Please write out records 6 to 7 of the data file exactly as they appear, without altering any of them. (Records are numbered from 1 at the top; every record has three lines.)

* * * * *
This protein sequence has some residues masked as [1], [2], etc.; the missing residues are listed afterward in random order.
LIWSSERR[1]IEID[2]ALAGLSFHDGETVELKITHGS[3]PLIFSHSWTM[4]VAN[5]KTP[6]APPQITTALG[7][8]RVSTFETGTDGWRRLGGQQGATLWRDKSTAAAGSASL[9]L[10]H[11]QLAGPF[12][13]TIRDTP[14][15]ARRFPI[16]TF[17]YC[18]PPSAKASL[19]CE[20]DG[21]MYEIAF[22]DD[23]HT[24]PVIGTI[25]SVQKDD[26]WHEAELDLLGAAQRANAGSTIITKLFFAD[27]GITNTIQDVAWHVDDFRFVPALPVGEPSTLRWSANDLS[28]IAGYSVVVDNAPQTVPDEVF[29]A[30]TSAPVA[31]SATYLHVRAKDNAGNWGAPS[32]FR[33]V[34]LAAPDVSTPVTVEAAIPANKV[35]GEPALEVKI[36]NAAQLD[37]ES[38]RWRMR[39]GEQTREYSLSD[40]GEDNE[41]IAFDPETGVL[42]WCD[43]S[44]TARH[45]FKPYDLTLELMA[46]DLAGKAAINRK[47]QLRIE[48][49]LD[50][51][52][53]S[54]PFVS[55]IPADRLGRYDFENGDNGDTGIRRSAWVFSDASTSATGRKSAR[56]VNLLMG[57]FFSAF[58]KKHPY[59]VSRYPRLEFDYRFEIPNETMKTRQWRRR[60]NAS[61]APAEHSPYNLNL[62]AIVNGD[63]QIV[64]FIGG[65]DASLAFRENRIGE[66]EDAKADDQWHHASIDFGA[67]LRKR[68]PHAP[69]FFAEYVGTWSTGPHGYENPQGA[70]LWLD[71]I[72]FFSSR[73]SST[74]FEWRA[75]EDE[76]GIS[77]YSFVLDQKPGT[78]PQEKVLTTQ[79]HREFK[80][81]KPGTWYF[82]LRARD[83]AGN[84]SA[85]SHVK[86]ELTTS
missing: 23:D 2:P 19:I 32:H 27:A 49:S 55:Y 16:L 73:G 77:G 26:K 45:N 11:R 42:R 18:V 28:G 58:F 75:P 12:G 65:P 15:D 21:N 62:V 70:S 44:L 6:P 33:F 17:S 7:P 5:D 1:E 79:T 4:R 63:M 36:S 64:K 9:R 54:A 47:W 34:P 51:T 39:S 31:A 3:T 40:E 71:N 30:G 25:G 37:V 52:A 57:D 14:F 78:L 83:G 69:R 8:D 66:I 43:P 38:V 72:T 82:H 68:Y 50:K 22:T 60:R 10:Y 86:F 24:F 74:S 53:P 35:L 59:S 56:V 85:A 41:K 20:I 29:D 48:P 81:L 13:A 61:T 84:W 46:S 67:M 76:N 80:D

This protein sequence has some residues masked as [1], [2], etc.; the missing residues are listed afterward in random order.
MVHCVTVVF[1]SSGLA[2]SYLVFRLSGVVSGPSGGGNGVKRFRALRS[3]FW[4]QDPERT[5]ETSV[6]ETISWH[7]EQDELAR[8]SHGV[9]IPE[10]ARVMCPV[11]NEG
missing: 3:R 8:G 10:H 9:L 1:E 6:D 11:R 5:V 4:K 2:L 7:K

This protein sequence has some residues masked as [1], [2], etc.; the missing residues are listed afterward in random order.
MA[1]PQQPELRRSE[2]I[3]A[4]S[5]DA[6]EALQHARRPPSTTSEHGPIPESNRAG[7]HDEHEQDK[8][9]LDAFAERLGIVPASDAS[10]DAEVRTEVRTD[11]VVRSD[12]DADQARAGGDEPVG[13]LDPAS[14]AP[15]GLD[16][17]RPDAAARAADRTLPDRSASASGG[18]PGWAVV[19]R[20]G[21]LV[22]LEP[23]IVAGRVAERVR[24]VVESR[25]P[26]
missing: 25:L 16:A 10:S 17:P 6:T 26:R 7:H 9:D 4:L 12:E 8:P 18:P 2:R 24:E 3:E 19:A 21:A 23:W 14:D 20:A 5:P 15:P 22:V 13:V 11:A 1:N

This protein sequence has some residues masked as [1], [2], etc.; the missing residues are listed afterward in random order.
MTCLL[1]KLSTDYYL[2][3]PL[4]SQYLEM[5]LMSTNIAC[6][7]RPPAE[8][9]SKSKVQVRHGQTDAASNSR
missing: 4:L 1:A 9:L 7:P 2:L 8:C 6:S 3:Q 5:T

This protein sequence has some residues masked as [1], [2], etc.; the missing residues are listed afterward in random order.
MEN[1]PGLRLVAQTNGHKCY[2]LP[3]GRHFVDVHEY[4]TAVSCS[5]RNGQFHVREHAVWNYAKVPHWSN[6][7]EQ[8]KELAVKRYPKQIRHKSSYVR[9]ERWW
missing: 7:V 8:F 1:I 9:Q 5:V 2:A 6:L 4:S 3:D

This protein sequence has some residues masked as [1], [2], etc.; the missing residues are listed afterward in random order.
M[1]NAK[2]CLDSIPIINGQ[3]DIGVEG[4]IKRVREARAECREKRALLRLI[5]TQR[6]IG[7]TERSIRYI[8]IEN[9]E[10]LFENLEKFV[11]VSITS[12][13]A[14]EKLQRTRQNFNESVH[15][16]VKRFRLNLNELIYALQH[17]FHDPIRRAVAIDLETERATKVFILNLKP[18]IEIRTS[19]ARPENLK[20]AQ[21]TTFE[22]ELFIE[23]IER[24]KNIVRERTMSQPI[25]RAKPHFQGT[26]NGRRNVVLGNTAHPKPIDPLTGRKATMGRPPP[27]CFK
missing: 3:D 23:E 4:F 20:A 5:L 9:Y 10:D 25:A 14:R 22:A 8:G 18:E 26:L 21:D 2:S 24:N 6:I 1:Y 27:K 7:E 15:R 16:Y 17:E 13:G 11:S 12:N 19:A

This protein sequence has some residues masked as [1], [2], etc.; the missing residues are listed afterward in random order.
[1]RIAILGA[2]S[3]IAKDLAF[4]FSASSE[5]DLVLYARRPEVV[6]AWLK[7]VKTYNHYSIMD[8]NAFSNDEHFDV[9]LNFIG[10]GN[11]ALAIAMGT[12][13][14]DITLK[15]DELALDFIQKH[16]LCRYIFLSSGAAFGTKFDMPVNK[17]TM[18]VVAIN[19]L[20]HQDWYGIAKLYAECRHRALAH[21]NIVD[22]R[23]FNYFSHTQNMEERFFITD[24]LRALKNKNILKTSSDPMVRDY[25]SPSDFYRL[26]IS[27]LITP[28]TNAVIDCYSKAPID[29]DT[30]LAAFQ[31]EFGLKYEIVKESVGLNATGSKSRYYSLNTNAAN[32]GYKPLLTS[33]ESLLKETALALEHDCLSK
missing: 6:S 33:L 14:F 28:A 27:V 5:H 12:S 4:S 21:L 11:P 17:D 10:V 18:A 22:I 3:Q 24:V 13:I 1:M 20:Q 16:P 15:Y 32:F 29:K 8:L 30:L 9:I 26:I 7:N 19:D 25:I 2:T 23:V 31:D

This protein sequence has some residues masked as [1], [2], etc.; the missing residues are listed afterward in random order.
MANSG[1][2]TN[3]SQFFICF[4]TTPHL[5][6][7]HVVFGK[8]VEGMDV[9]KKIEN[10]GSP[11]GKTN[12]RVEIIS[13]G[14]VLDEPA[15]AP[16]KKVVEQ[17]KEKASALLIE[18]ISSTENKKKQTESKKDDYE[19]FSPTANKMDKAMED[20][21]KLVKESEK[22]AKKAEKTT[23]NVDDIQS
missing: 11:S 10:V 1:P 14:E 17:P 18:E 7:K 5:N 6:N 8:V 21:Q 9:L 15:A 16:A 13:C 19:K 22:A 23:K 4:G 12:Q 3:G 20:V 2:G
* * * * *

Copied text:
This protein sequence has some residues masked as [1], [2], etc.; the missing residues are listed afterward in random order.
M[1]NAK[2]CLDSIPIINGQ[3]DIGVEG[4]IKRVREARAECREKRALLRLI[5]TQR[6]IG[7]TERSIRYI[8]IEN[9]E[10]LFENLEKFV[11]VSITS[12][13]A[14]EKLQRTRQNFNESVH[15][16]VKRFRLNLNELIYALQH[17]FHDPIRRAVAIDLETERATKVFILNLKP[18]IEIRTS[19]ARPENLK[20]AQ[21]TTFE[22]ELFIE[23]IER[24]KNIVRERTMSQPI[25]RAKPHFQGT[26]NGRRNVVLGNTAHPKPIDPLTGRKATMGRPPP[27]CFK
missing: 3:D 23:E 4:F 20:A 5:L 9:Y 10:D 25:A 14:R 22:A 8:G 18:E 26:L 21:D 2:S 24:N 6:I 1:Y 27:K 7:E 15:R 16:Y 17:E 13:G 11:S 12:N 19:A

This protein sequence has some residues masked as [1], [2], etc.; the missing residues are listed afterward in random order.
[1]RIAILGA[2]S[3]IAKDLAF[4]FSASSE[5]DLVLYARRPEVV[6]AWLK[7]VKTYNHYSIMD[8]NAFSNDEHFDV[9]LNFIG[10]GN[11]ALAIAMGT[12][13][14]DITLK[15]DELALDFIQKH[16]LCRYIFLSSGAAFGTKFDMPVNK[17]TM[18]VVAIN[19]L[20]HQDWYGIAKLYAECRHRALAH[21]NIVD[22]R[23]FNYFSHTQNMEERFFITD[24]LRALKNKNILKTSSDPMVRDY[25]SPSDFYRL[26]IS[27]LITP[28]TNAVIDCYSKAPID[29]DT[30]LAAFQ[31]EFGLKYEIVKESVGLNATGSKSRYYSLNTNAAN[32]GYKPLLTS[33]ESLLKETALALEHDCLSK
missing: 6:S 33:L 14:F 28:A 27:V 5:H 12:S 4:S 21:L 11:P 17:D 10:V 18:A 22:I 3:Q 24:V 13:I 1:M 20:Q 16:P 15:Y 32:F 29:K 8:L 30:L 9:I 26:I 7:N 19:D 25:I 2:T 23:V 31:D